Newsletter No. 12, December 2013

SMSF Trustees performing services for their SMSF 

If you are a trustee of your Self Managed Superannuation Fund (SMSF) think twice before performing services for your SMSF. You may think you are saving money doing the job yourself, but you could be making a contribution to your SMSF.

Under the law, SMSF trustees cannot receive remuneration from their SMSF to perform their duties.   However, an individual trustee or a director of a corporate trustee can be paid provided that:

  • they provide a service other than in the capacity of trustee/director of the corporate trustee;
  • they are appropriately qualified and licensed to provide the service;
  • their services are ordinarily provided to the general public through a business, and;
  • the payment is no more favourable to the individual than if it were made on an arm’s length basis in the same circumstances.

Therefore, individual trustees and directors of corporate trustees can be employed by their SMSF to undertake non-trustee activities for their SMSF and receive payment.

You must be supplying those services to the general public. You cannot just be qualified in a particular trade or profession.

The reasoning behind this law is it stops SMSF members from accessing their retirement savings before they are entitled to them.

So if you are a qualified builder and provide services to the public, your SMSF can pay you a fee at the market rate for carrying out repairs or improvements to a property owned by it.

Similarly, if you are an accountant who prepares financial accounts and annual tax returns for the public then your SMSF can pay you for your professional services provided to it.

One area of the superannuation law where you may encounter problems with paying a member for professional services is the ATO’s view on contributions as well as the contribution limits.

If for example, you performed professional services for your SMSF for free, then the arm’s length amount it would normally cost your SMSF may be treated as a contribution to your SMSF. You could exceed your contribution limits if you hadn’t been keeping an eye on them.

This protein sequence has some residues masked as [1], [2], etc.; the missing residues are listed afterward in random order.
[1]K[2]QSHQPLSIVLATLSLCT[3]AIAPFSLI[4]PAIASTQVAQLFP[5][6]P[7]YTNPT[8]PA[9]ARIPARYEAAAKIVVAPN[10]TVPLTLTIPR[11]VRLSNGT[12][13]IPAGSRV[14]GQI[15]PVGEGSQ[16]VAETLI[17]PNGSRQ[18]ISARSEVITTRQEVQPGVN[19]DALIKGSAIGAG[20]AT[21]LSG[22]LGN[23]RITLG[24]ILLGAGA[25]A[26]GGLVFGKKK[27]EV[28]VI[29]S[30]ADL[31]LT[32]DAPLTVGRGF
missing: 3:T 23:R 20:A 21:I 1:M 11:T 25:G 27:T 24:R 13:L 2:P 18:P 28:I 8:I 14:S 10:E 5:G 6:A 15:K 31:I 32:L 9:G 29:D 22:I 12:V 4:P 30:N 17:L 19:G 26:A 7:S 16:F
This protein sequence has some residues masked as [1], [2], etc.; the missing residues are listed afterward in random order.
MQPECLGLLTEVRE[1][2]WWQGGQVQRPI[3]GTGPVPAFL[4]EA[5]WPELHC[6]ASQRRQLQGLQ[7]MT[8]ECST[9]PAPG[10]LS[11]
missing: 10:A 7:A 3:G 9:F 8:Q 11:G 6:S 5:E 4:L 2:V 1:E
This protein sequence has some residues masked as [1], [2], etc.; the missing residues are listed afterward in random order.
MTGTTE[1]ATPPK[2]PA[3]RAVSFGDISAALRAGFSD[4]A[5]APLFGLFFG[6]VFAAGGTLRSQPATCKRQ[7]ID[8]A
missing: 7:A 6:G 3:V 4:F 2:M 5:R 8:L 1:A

People need to be especially careful when renovating and improving an SMSF’s property.

Take for example, an SMSF member renovates a residential property owned by their SMSF.  The SMSF member provides materials (worth $20,000) and their labour (worth $5,000) free.  Let’s assume that the market value of the SMSF’s property once the renovation is completed has increased in value by $80,000.

Now how would the Australian Taxation Office (ATO), treat this situation?

The word “contribution” is not defined in the superannuation law.  So the ATO has expressed its view in Taxation Ruling 2010/1 (TR 2010/1) which states that a contribution is “anything of value that increases the capital of a superannuation fund provided by a person whose purpose is to benefit one or more particular members of the fund or all of the members in general “.

TR 2010/1 also expresses the view that the fund’s capital may be increased when a person increases the value of an asset of the fund, for example, by making improvements to the asset.

The ATO’s view is that if a member of an SMSF provides the materials used to make an improvement to an SMSF’s property at no cost and supplies labour free of charge, the resulting increase in the value of the property will increase the capital of the SMSF.

Therefore, the contribution to the SMSF is made by way of improvement to the asset rather than the provision of materials, and supply of labour.  It is the improvement that constitutes “the thing of value” which increases the capital of the SMSF and may be considered a contribution.

Therefore, the ATO would consider that the value of that contribution would be equal to the value of the improvement which in our example is $80,000 and not simply the value of materials and labour which was costed at $25,000 and supplied for free.

I should point out that the supply of the materials to the SMSF is also prohibited under section 66 of the superannuation law, but that issue is covered in my February 2013 newsletter.

Saving your SMSF some money might seem like a good idea, but if you are acting in your professional capacity free of charge just be aware it might be classed as a contribution to your SMSF.

Monica Rule worked for the ATO for the past 28 years and is the author of “The Self Managed Super Handbook – Superannuation Law for Self Managed Superannuation Funds in plain English”.  Her advice is general in nature and readers should seek their own professional advice before making any financial decisions.